Today’s post comes from Deb Steinberg, class of 2014 and Art Center Docent.

Anne Truitt (American 1921-2004), Sorcerer's Summer, 1991. Acrylic on marine mahogany. Gift of Celia Faulkner Crawford, class of 1958. 2002.41.

Anne Truitt (American 1921-2004), Sorcerer’s Summer, 1991. Acrylic on marine mahogany. Gift of Celia Faulkner Crawford, class of 1958. 2002.41.

Anne Truitt’s Sorcerer’s Summer (1991) is an abstract, modern sculpture that develops a visual intensity through its bold planes of color and precise rectilinear form. From across the gallery, the wooden sculpture appears very simple and solid, characterized by its crisp right angles and vertical, solid blocks of color. Each shade of enchanted red and purple seems to inhabit its own plane, where the colors are so deep and vibrant that they appear to be the material of which the sculpture is built, rather than the wood underneath.

But then you step closer, and the bold, stable colors take on a whole new life. They are no longer the solid blocks visible from across the room. Rather, you can see the actual brushstrokes of the paint; how the dark purple overlays a brilliant red and vice versa; how the strokes are not exactly vertical; and how the colors do not even stay in their own planes but enter into the crevice between the shades. It becomes clear that these are not unique shades of color, but that they exist on an infinite spectrum of reds and purples and deep blues; that there are more colors in a sorcerer’s summer than we could possibly imagine.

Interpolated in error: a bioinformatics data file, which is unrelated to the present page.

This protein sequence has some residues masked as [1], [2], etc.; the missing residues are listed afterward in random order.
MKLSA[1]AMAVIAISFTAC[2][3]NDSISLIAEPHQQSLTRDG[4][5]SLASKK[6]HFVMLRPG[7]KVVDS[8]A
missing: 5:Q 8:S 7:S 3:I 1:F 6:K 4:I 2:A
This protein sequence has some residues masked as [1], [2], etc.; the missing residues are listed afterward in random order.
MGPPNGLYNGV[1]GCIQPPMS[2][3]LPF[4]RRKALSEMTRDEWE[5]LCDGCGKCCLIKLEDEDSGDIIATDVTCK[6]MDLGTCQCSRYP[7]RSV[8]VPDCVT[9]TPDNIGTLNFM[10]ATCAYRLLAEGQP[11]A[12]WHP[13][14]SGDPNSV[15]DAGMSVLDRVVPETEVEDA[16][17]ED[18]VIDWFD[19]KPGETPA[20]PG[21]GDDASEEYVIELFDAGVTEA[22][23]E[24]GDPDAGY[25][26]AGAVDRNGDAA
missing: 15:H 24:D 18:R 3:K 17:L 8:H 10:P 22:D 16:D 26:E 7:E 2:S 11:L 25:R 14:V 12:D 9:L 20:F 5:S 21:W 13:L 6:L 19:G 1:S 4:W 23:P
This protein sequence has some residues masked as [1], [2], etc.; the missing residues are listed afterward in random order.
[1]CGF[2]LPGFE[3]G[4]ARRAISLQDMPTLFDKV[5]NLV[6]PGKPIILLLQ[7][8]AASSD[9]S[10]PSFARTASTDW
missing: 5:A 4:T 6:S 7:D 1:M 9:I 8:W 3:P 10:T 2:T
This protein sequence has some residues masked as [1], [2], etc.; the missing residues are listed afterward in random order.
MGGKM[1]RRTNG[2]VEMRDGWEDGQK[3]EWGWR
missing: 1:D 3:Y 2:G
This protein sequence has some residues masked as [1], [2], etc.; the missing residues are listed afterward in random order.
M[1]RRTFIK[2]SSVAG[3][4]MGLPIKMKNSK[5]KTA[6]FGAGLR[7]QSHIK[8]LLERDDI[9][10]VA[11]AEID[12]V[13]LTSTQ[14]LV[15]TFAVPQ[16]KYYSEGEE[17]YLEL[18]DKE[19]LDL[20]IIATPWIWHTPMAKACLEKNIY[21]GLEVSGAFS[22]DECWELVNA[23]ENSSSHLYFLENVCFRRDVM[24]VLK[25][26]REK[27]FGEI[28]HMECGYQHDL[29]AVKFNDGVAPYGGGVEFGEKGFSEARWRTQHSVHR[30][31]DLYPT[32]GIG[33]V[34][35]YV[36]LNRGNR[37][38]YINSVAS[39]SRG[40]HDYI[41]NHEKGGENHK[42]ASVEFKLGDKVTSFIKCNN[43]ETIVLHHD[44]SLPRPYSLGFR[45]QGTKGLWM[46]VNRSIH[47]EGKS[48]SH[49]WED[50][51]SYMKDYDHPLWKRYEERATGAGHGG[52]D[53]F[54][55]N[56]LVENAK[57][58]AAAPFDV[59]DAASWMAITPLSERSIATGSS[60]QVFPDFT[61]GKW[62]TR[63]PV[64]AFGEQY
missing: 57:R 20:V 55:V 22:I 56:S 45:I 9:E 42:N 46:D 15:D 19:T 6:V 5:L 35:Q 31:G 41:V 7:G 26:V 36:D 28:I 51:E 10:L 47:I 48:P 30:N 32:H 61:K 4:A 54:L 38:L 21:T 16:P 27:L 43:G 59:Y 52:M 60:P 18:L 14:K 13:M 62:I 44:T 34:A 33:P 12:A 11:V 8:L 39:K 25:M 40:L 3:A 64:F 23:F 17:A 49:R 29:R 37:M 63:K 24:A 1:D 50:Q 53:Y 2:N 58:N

Up close you can see how the paint seeps into the wood, marrying the wood, so that the grains show through, reflecting the underlying structure of the artwork. Despite the many media to choose from at the end of the twentieth century, Truitt consistently made her sculptures out of wood, valuing the natural element and the textures it created. The layering of colors, brushstrokes, and texture of the material reflect Truitt’s artistic process, how she created a sorcerer’s summer out of a simple block of wood; how the application of the paint still reflects the true nature of the structure underneath.

The opposing natures of the sculpture from a distance and up close speak to the fact that Truitt did not consider herself a minimalist, despite the label being placed on her by critics. Unlike the stripped-down minimalist art, Truitt strove to make her work totally referential, filled with meaning and emotional associations. Truitt used simple forms to get the most possible meaning out of her art.[1] So next time you get to the museum, take a look at Sorcerer’s Summer both at a distance and up close and explore what meaning the bold colors and wooden structure invoke for you.